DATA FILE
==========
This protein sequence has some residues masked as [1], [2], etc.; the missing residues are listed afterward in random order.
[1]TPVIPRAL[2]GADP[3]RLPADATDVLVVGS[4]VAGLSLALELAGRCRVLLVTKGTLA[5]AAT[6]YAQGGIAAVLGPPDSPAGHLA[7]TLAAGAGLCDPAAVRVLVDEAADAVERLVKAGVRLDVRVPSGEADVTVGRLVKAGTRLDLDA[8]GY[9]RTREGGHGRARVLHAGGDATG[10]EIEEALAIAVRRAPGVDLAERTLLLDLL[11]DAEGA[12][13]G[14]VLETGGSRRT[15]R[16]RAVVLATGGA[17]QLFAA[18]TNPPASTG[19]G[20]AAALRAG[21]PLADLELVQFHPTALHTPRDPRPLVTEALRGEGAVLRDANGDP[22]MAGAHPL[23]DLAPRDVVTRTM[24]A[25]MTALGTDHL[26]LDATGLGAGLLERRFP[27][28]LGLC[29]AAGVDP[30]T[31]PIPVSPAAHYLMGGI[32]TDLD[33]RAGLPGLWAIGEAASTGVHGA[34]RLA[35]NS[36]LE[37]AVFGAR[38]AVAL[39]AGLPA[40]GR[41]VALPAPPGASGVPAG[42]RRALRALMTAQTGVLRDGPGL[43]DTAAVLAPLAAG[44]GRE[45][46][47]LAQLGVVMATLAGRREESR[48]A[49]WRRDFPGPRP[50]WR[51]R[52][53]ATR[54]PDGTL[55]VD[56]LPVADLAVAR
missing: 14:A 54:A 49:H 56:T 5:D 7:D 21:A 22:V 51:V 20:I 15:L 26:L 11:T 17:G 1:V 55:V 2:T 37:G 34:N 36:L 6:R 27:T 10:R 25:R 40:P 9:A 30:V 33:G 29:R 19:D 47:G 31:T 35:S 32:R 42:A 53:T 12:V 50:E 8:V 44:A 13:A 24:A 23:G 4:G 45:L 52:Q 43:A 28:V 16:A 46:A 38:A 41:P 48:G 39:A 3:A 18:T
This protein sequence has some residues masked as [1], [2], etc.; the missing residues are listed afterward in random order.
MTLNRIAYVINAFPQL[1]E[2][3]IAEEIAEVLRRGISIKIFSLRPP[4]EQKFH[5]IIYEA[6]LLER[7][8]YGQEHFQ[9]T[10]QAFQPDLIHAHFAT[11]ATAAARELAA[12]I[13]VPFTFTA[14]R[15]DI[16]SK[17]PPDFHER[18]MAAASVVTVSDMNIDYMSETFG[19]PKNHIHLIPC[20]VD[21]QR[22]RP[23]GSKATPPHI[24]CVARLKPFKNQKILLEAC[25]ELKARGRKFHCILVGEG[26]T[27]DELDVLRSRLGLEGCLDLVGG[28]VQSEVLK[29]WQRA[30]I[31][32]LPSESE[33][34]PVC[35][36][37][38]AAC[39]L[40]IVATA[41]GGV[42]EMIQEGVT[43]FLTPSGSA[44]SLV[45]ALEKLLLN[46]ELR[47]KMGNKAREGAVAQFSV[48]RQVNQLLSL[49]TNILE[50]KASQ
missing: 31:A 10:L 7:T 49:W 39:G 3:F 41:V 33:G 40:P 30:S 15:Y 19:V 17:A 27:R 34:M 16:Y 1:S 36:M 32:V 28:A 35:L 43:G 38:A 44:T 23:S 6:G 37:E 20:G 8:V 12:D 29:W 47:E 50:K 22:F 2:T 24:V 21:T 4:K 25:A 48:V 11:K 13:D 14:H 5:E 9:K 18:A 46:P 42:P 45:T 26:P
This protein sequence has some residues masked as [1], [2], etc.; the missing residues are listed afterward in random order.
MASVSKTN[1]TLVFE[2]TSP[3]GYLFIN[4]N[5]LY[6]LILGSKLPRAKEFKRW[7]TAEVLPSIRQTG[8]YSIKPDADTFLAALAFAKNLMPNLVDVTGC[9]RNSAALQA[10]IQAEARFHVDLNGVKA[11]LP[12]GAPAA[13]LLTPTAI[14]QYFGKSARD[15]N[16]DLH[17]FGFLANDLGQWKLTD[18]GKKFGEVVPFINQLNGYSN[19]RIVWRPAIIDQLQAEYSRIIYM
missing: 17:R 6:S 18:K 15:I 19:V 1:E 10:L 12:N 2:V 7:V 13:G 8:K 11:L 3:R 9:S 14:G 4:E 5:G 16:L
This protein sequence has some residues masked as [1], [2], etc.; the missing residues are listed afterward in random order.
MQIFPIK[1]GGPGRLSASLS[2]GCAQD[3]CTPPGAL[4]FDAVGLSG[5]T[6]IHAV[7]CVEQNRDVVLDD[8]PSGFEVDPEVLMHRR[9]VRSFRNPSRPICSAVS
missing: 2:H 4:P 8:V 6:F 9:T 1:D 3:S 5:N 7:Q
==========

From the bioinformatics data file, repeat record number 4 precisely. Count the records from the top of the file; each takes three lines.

This protein sequence has some residues masked as [1], [2], etc.; the missing residues are listed afterward in random order.
MQIFPIK[1]GGPGRLSASLS[2]GCAQD[3]CTPPGAL[4]FDAVGLSG[5]T[6]IHAV[7]CVEQNRDVVLDD[8]PSGFEVDPEVLMHRR[9]VRSFRNPSRPICSAVS
missing: 2:H 4:P 8:V 6:F 9:T 1:D 3:S 5:N 7:Q